The Diversity Summer Internship Program (DSIP) was established in 1995 to provide an independent research experience in biomedical and/or public health research to undergraduate students under the direct mentoring of established Johns Hopkins researchers. During the ten-week program, interns work one-on-one with faculty on research projects in their field of interest and attend a health science seminar series. Students from underrepresented minority groups and those from economically disadvantaged backgrounds who are interested in careers in science, medicine or public health are encouraged to apply. DSIP provides a stipend and housing near the Johns Hopkins Homewood Campus.
DSIP offers internships at three Johns Hopkinsresearch settings:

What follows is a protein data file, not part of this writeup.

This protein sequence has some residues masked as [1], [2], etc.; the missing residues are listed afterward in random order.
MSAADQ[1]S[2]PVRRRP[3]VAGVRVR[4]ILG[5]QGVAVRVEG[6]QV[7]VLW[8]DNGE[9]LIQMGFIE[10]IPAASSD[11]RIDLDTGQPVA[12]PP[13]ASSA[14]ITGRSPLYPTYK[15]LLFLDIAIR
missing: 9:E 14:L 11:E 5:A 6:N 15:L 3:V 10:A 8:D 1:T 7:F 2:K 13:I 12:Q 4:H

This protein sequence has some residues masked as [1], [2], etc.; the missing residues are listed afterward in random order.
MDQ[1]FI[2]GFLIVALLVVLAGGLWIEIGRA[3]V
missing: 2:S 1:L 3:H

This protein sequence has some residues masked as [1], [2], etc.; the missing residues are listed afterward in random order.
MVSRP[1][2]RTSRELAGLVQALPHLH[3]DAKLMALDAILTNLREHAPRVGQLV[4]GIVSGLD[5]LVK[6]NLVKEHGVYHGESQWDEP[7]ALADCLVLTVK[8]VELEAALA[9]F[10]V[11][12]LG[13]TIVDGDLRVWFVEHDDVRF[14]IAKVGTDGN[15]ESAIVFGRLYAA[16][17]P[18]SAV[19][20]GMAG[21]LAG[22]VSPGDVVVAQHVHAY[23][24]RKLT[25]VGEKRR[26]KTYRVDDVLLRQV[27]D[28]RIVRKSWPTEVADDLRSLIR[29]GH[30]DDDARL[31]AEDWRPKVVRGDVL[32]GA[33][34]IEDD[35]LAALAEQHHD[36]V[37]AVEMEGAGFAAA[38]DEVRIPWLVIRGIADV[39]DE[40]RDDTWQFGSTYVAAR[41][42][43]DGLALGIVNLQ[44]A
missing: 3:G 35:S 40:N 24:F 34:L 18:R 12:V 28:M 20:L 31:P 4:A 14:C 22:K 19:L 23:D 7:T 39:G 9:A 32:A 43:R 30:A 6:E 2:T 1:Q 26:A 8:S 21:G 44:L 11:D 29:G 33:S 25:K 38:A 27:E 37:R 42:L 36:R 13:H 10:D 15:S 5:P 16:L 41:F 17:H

• Johns Hopkins Bloomberg Schoolof Public Health
• Basic Science Institute (School of Medicine)
• Pulmonary and Critical Care Medicine Division (School of Medicine)
Previous intern research projects includean examination of maternal-fetal calcium homeostasis, an assessment of hospitalbased trauma patients and a survey of community-based health care organizations. The internship provides students with an academic experience similar to that of a firstyear graduate student. Interns will gain skills in preparing scientific abstracts, posters and oral presentations.
Applicants to the programs with the Johns Hopkins Bloomberg School of Public Health and the Basic Science Institute must
have completed two years of college. Students who wish to apply for an internship in the Pulmonary and Critical Care Medicine Division must have completed one year of college.Prospective interns must be U.S. citizens or permanent residents in good